Richard Newton

University of Stirling

Richard Newton is a research fellow at the Institute of Aquaculture, University of Stirling and has worked in the aquaculture industry for over 15 years both in the commercial sector and in academia. He is interested in resource efficiency from a live cycle perspective, looking at integrating global value chains between food producing sectors. Areas of interest especially include use of by-product streams, and improving the efficiency, traceability and food safety of their use. He has worked in Scottish aquaculture for over 5 years, in Thailand, Vietnam and China on various projects looking at resource efficiency and value chain issues within their aquaculture industries.

SESSIONS:

Safe Seafood Supply: Present & future, Tue 15:20

The risk of eating shrimp in Europe: evidence vs public information and opinion

ABSTRACT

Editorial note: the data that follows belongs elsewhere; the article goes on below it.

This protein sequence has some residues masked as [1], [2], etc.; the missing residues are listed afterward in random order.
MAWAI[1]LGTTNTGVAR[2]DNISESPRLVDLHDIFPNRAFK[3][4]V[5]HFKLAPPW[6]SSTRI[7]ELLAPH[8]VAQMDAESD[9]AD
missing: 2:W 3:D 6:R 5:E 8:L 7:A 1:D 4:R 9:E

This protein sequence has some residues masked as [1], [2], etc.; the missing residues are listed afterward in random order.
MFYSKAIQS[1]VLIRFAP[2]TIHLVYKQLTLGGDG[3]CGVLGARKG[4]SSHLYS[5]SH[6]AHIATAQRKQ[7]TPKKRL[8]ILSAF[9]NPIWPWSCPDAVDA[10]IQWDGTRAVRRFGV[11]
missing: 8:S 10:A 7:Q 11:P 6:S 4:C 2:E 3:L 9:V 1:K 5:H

The numbers of alerts from the EU’s Rapid Alert System for Food and Feed (RASFF) related to crustacean products were compared to numbers of mainstream media stories related to health concerns. Content analysis of websites identified by the term “farmed shrimp” was undertaken and assessed for subject matter and balance. The study found that the number of RASFF alerts has fallen considerably since legislation controlling testing of food traded into, and within, the EU was introduced in 2002. There were 1512 alerts from 1980 to 2012 with 44.0% and 21.2% of alerts attributed to farmed and wild shrimp respectively; this balance was not reflected in media articles that tended to over reflect farmed shrimp. The total number of mainstream media stories closely tracked alerts. Alerts reporting antibiotic residues in wild shrimp were common, raising questions about the source of the contamination, and natural occurrence of antimicrobials was considered. Internet sources tended to have a much more negative view of farmed shrimp than the mainstream media. Such sources generally presented a skewed narrative on farmed seafood that has become accepted by the lay public with little challenge. This contradicts the stated aims of many websites and tends to narrow the discourse instead of empowering consumers about seafood choices. It was concluded that consumption of farmed shrimp does not pose any greater risk than wild seafood but that the sector has been unable to communicate the benefits of farmed produce to the consumer.